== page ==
Jindal School PhD Student Wins Two Best Paper Awards
Oct. 15, 2013
If the Academy of Management meetings were the Olympics of the academic world, Steve Sauerwald would surely be a contender for gold.
The Naveen Jindal School of Management doctoral student took home two best paper awards from the academy’s annual conference in August, a rare feat for a PhD student.
“To have two papers win best paper awards in two separate divisions and one more as a finalist in another division is frankly something I have never heard of,” said Sauerwald’s advisor, Dr. Mike Peng.
“This year’s AOM meeting was attended by more than 8,300 scholars from 88 countries with a total of 6,200 papers submitted. It truly is the global academic Olympic Games,” said Peng, who holds the O.P. Jindal Chair of Management and is coordinator of the school’s Organizations, Strategy and International Management area.
“Just as the standards for winning Olympic medals keep rising as more countries and athletes join the global games, the standards for winning best paper awards have also been rising,” Peng said.
Consider the odds.
Dr. Mike Peng
About one-third of all papers submitted to the prestigious AOM meeting were accepted by the competitive program, according to Peng, and of those, less than 1 percent received best paper awards.
“The AOM imposes a maximum limit of three papers per attendee. Steve, of course, hit that limit this time, which is relatively rare. Most of our students will have one to two papers accepted,” Peng said.
Peng took note of Sauerwald’s scholarly aptitude when the native of Germany was taking one of Peng’s MBA classes. He encouraged Sauerwald to consider pursuing a PhD.
“In my 20 years of university teaching, I have only done this twice,” Peng said.
Sauerwald’s award-winning papers offer new insights into well-known corporate governance issues including CEO pay, social networks and shareholder proxy activism. They also highlight the need for effective corporate governance in the area of philanthropic spending.
In the business policy and strategy division, academics submitted nearly 700 papers and the academy recognized the top 1 percent with a Distinguished Paper award, according to Peng. Sauerwald captured one of these awards with his paper, “Board Social Capital and Excess CEO Compensation.”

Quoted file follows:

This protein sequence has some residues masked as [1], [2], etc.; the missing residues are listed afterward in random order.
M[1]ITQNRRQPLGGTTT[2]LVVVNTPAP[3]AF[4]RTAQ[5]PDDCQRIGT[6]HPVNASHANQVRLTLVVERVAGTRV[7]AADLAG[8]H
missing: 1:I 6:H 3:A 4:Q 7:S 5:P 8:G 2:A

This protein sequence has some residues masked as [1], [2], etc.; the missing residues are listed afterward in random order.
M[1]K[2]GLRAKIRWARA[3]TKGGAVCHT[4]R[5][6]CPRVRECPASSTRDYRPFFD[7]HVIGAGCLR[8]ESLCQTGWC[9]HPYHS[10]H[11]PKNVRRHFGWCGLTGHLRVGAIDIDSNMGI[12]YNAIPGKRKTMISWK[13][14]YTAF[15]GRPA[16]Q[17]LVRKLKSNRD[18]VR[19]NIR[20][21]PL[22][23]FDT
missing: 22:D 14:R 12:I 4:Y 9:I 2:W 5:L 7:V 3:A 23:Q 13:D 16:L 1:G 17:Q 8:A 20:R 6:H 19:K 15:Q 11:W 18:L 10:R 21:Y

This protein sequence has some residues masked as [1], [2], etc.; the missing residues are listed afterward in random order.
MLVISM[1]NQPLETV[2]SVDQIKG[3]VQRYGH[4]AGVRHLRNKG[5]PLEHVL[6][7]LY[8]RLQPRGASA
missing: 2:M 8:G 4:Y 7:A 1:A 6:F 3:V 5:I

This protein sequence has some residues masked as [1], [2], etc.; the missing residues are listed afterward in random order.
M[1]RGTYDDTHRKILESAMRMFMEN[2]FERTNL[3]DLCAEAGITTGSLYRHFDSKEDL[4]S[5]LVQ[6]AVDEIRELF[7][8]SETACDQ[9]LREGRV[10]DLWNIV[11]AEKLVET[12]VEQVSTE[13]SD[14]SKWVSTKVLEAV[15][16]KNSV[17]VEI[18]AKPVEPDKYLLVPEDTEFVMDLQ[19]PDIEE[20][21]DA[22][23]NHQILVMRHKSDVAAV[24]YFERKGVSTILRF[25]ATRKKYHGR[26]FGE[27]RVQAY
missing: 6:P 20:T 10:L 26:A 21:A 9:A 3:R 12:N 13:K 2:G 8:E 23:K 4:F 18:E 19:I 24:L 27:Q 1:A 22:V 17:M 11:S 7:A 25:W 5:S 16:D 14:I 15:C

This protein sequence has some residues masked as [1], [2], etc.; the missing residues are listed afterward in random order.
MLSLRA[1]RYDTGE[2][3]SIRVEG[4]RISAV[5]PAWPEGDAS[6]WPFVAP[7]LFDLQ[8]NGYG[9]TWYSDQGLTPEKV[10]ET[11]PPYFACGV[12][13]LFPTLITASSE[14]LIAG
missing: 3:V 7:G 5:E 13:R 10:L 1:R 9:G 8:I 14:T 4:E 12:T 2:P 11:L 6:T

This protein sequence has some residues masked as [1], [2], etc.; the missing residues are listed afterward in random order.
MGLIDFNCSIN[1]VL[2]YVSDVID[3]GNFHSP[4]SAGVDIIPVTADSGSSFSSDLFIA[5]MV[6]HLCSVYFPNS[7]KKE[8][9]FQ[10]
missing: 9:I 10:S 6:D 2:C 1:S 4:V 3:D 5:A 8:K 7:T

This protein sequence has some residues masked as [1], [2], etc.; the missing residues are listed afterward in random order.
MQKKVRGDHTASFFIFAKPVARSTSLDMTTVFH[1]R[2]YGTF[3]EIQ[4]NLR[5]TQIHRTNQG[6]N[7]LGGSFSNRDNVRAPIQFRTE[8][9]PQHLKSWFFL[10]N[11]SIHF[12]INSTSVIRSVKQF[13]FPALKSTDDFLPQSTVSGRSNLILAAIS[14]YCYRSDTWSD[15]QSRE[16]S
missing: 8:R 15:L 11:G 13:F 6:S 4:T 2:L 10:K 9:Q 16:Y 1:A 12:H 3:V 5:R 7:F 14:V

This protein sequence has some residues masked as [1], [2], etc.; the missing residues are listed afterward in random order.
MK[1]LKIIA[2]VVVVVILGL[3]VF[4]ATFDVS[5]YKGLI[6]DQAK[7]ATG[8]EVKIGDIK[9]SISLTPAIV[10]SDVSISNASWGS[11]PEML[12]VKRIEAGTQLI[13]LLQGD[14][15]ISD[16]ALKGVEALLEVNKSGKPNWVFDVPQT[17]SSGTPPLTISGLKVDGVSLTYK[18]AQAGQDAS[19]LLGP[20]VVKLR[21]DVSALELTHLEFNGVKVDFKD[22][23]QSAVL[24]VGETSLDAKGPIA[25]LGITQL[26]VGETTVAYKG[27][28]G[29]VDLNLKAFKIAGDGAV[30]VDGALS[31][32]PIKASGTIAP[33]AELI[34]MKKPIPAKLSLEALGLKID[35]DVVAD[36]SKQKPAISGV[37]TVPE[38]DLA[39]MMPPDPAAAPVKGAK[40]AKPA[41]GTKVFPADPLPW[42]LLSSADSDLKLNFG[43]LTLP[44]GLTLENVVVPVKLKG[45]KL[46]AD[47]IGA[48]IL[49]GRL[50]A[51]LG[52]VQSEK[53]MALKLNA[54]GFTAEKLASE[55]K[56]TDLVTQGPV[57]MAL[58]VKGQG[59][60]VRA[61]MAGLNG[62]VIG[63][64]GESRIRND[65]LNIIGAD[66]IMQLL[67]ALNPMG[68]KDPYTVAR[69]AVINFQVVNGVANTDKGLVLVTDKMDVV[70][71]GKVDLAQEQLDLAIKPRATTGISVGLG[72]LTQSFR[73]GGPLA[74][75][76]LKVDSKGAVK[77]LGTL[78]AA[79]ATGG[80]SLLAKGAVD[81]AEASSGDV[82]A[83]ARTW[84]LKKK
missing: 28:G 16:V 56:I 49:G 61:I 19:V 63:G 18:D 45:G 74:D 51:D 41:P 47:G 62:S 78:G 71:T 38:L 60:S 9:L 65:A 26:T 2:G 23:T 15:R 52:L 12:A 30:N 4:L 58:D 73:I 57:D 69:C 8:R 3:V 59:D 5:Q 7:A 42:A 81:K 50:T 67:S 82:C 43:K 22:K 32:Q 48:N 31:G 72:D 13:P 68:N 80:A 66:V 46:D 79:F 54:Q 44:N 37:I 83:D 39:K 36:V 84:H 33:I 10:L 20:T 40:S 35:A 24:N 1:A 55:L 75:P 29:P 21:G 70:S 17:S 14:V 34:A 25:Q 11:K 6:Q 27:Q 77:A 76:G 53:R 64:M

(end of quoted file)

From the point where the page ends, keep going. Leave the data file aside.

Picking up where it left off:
“To have two papers win best paper awards in two separate divisions and one more as a finalist in another division is frankly something I have never heard of.”
Sauerwald, a fourth-year doctoral student focusing on strategy and international management, is co-author of the paper, along with Peng and Jindal School professor Zhiang Lin. The work examines the importance of social networks and their impacts on corporate boards’ ability to monitor CEO pay. Sauerwald says the paper offers novel insights into the monitoring of CEO pay by offering a better understanding of social capital and board effectiveness.
In addition to the award, Sauerwald also received an invitation to submit it to the Strategic Management Journal, a premier outlet in the field.
“If companies and policymakers want to improve corporate governance, they must understand how relational resources affect board monitoring effectiveness,” Sauerwald said. “So far, studies have assumed that CEOs deal with directors by threatening to fire directors from a single firm, while our perspective suggests that powerful CEOs can remove directors from a broader social network.”
Sauerwald, who plans to graduate this spring, has been interested in corporate governance issues since he began his PhD program in 2010. “Boards are social groups,” and therefore, “social capital may have an important effect that prior studies did not fully capture,” Sauerwald said.
For his second paper, Sauerwald co-authored “Is Corporate Philanthropy an Agency Cost? The Moderating Role of Corporate Governance” with fellow doctoral student Weichieh Su to win the Best Paper Award in the social issues in management division.
The study, which received the only Best Paper award in its division of 350 submissions, suggests that corporate philanthropy enhances firm value; however, the amount of money corporations spend is less important than how the money is spent.
Sauerwald’s third recognized paper, “Shareholder Activism in Europe: Evidence from Shareholder Dissent in France, Germany and the UK,” finds that shareholder votes at general meetings, though often considered inconsequential, can play an effective governance role by expressing discontent.
The study, co-authored by Dr. Marc van Essen of the University of South Carolina and Dr. Hans van Oosterhout of Erasmus University, was a finalist in the CGIO Best Paper Award in International Corporate Governance.
“These awards not only speak volumes about Steve’s outstanding performance, but also about the world-class quality of the Jindal School’s (organizations, strategy and international management and PhD in international management studies) programs,” Peng said.